Macao's casino boom awaits int'l construction
The rush to cement new structures by hoteliers and casino operators has been making Macao "a city of dreams" for international construction labor forces.
MGM Mirage, a US-based hotel and casino giant, broke its first ground last week to build a 975-million-US-dollar casino resort in Macao, branded MGM Grand Macau.
Las Vegas Sands, another world gaming icon, launched the 240-million-US dollar Sands Macao in May 2004 and is expected to add a 345-million-US-dollar wing to the old body.
These are not the only illustration of the casino boom in the Macao Special Administrative Region, the only territory within China where casino gambling is legitimate.
Statistics recently issued by Macao's Statistics and Census Service showed that in the first quarter this year, the number of new construction firms flooding into the gaming sector tripled to 134 from a year ago.
Construction projects consumed over 115,000 tons of cement in the quarter, twice as much as in the same period of 2004.
Local labor forces are hardly well prepared for the building prosperity, as the majority of the region's 18,000 construction workers have already been engaged.
Projects under construction, however, are likely to require a further 50,000 workers over the next three to five years. The region, with only 460,000 permanent residents, thus needs international construction crews to aid its building boom, local economic analysts said.
And the city has already grown to a charming destination for outside labor forces. Salaries in the region's construction sector are sky-rocketing, as scaffolders and crane operators saw their wages increase year-on-year in the first quarter by 66 percent and 41 percent respectively, according to official figures.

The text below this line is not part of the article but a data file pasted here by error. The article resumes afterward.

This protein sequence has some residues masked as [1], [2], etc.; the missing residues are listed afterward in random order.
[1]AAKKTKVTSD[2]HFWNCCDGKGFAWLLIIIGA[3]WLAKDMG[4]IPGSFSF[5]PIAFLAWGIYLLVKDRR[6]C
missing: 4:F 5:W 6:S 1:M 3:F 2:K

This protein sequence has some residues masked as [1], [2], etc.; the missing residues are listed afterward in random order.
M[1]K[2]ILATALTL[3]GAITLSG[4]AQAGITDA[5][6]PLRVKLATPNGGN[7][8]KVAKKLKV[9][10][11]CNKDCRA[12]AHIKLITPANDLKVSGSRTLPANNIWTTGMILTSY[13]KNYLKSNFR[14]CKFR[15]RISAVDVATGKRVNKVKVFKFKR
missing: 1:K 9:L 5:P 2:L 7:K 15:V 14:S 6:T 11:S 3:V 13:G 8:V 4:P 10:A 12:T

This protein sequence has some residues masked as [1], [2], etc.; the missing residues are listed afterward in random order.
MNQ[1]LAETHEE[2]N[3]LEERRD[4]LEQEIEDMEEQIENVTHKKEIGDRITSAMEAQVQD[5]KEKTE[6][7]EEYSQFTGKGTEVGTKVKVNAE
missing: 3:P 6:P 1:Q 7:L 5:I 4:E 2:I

To the workers in the neighboring Hong Kong for instance, where many construction businesses barely survived the worst past five years the industry has seen in decades, Macao's building prospects promise a windfall for them.
To Macao authorities, however, there is a balance-keeping game to play -- embracing the needed helping hands and protecting benefits of local labor forces.
Fearing an influx of cheap labor, the Macao government has set a minimum wage for imported construction workers at 450 patacas (56 US dollars) per day, slightly higher than the local average of 425 patacas (53 US dollars).
Local contractors, moreover, are requested to hire a certain percentage of local workers before being offered an import quota, which needs a personal nod from Francis Tam, Macao's financial secretary.
There are many things for the imported labor forces to be concerned about as well.
Occasional on-duty injury and death are part of the life in the construction industry.
Macao's labor law demands contractors to purchase insurance for all employees while the standards are lower compared with those in Hong Kong.
In the event of death, for instance, a Hong Kong policy pays a minimum of 1.764 million HK dollars (220,500 US dollars), while in Macao it is 400,000 HK dollars (50,000 US dollars). For world gaming tycoons, there is one sure bet in Macao -- build the casinos and gamblers will come; for outside construction workers, there is also one sure bet -- build the casinos and we will be needed. Like it or not.
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